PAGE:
Let's say you're repairing some broken pottery and before you can say "Whoops," you've glued your index finger to your thumb! The recommended first aid treatment for this is:
Scrape off any excess glue. Don't use cloth or tissue -- a chemical reaction between the fabric and glue could potentially cause burns or smoke.
- Soak the bonded fingers in a bath of warm, soapy water.
- Don't try forcing the fingers apart, or you'll tear the skin.
- After soaking, use some kind of dull, rounded utensil to carefully wedge the fingers apart.
- If you see no immediate success with this, drop a little acetone (found in nail polish remover) on the area. Again try wedging the digits apart.
At first, the thought of someone getting Super glue on his or her mouth seems pretty outlandish. But, let's face it a lot of us have a bad habit of using our teeth to wrench or twist off particularly stubborn caps. Say you do that with the top of the tube of glue and, presto, you've given an entirely new meaning to the phrase "zip it." In order to unzip those lips, your options on what to do are a little more limited:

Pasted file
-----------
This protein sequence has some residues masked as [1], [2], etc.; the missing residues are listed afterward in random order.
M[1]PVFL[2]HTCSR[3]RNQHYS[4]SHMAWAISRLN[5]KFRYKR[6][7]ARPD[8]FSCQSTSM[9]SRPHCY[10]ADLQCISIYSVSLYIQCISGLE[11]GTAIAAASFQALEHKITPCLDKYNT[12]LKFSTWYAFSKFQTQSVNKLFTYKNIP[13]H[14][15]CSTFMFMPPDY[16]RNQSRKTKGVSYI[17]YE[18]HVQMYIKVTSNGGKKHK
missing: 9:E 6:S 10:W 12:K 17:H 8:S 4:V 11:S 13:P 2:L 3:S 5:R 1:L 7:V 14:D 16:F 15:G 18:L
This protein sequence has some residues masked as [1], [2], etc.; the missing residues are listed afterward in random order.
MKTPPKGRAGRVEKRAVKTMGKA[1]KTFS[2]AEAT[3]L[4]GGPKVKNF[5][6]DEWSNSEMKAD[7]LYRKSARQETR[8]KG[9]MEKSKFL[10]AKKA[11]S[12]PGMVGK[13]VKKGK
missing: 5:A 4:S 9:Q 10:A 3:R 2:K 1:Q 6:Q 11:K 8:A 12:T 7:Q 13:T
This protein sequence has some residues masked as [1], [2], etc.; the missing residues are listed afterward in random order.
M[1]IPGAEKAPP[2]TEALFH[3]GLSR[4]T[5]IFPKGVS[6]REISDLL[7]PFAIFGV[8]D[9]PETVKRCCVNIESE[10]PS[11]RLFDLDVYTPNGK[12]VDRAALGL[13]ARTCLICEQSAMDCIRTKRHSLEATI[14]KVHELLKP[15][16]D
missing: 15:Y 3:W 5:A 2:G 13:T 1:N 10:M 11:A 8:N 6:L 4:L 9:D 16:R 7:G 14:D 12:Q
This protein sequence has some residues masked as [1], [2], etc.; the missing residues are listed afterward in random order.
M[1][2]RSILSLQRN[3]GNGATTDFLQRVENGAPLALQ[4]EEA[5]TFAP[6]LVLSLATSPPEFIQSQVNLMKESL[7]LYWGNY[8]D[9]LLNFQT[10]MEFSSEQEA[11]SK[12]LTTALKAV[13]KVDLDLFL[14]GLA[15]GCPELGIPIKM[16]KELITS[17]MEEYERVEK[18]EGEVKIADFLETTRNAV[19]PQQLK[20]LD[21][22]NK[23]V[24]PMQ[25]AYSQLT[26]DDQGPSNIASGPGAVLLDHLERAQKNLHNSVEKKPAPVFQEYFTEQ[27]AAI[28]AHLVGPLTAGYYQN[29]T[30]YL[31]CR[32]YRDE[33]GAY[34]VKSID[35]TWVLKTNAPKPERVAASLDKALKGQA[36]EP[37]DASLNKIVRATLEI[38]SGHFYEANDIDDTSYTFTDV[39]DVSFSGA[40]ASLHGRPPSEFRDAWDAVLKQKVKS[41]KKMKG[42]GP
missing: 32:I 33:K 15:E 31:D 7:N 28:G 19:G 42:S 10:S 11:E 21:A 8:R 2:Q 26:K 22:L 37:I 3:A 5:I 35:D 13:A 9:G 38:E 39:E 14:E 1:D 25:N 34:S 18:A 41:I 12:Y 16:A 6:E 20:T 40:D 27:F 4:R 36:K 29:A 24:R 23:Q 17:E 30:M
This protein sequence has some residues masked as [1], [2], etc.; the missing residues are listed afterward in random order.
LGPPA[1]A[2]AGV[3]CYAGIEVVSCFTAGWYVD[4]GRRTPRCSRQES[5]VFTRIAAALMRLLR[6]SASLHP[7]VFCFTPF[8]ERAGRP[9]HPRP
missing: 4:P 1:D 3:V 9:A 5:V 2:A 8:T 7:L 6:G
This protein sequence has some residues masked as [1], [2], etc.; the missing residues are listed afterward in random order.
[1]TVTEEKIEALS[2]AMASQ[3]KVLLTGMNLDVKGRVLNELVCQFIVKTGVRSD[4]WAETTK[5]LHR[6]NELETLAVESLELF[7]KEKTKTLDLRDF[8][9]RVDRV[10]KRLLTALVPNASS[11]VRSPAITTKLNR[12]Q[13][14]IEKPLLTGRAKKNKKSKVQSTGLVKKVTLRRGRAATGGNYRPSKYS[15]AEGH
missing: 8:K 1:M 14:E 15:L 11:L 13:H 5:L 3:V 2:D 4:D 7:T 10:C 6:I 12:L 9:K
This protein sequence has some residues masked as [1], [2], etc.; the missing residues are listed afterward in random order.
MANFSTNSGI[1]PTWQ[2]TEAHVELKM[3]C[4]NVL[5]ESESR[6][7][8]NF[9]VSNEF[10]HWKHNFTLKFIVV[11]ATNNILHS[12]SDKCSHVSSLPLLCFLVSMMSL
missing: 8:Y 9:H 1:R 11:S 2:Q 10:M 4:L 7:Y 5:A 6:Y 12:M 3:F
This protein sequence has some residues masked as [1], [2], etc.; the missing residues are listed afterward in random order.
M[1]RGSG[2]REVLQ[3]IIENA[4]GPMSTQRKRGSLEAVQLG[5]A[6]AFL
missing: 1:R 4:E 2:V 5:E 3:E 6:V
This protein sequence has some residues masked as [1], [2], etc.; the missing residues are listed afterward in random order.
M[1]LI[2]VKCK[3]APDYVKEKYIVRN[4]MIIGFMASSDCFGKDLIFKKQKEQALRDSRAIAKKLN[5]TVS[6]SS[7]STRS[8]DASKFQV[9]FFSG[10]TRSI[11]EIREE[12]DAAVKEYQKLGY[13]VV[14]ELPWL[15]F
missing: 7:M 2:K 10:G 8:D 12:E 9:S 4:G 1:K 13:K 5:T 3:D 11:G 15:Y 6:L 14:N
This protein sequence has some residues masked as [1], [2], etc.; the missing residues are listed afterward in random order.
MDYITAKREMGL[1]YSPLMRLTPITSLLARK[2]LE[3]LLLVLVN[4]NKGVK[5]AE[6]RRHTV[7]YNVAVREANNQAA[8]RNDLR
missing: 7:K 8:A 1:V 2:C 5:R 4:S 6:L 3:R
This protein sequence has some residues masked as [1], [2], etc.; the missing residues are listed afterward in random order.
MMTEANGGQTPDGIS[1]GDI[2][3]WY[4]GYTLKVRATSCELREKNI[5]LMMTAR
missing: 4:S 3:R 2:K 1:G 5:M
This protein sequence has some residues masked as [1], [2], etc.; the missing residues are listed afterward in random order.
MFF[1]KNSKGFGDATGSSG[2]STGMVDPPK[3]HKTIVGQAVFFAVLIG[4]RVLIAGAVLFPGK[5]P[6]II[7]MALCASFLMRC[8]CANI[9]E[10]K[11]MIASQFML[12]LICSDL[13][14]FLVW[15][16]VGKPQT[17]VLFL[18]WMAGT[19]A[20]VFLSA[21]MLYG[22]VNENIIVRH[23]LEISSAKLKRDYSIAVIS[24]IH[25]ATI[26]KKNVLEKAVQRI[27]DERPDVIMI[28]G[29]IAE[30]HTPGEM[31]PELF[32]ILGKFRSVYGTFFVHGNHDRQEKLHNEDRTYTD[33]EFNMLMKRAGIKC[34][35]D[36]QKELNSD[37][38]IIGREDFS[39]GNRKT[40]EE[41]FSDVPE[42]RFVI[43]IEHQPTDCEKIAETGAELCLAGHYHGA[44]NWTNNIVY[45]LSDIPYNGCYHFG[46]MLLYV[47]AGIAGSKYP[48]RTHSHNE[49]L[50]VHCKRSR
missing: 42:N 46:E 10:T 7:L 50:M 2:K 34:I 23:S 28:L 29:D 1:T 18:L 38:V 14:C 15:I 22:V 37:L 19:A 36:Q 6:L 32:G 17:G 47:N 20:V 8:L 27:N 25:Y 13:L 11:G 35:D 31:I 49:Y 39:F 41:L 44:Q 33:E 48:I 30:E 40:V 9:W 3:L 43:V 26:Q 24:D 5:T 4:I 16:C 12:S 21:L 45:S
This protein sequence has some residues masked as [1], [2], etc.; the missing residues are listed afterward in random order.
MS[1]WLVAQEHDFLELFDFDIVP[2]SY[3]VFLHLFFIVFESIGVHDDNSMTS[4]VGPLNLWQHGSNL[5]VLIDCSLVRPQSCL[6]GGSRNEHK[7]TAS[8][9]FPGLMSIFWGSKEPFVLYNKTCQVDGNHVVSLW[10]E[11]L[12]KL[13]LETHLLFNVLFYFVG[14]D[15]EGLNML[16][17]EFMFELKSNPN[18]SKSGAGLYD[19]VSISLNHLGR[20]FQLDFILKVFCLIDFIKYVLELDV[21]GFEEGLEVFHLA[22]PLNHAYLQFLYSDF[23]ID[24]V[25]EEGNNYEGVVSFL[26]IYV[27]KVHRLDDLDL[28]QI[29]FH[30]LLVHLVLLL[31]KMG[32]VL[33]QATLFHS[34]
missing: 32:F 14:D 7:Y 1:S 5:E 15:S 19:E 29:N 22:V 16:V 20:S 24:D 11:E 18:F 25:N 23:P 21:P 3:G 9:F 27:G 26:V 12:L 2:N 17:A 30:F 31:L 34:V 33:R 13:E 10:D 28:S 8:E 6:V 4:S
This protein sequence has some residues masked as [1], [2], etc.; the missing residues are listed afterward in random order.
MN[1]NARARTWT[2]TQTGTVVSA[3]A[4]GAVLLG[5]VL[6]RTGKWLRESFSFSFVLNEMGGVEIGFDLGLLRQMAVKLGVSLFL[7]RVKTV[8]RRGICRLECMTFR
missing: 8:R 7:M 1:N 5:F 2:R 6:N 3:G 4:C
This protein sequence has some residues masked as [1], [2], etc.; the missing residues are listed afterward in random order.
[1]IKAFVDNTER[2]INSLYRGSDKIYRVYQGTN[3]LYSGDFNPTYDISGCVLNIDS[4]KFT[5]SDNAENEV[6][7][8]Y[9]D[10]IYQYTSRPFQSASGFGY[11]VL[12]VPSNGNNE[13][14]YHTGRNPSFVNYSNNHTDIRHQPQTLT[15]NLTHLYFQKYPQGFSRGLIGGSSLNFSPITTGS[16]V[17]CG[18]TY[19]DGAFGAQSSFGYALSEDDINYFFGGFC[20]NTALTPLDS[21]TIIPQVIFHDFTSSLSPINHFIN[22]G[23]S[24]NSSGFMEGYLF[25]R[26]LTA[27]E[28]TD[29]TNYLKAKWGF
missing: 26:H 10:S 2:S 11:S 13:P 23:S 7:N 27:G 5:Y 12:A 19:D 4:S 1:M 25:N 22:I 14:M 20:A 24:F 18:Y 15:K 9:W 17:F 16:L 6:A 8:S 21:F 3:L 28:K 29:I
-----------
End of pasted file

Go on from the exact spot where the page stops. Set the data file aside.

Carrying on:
- Since you're dealing with an area on the face, do not use acetone.
- Using a wide coffee cup or bowl, immerse your mouth in hot water.
- You will also want to dampen the bonded skin from the inside of your mouth as much as possible.
- Once you sense a loosening of the grip, use a dull, rounded utensil to wedge your mouth open. Be careful not to force it, or you will tear the skin.
If you think cyanoacrylate's ability to repair broken knick-knacks is super, wait until you hear about its other tricks. An interesting application is the use of cyanoacrylate to close wounds in place of stitches. Researchers found that by changing the type of alcohol in super glue, from ethyl or methyl alcohol to butyl or octyl, the compound becomes less toxic to tissue. Physicians aren't the only health care providers using cyanacrylate as a pharmacological fixative for their patients. Veterinarians use it too.
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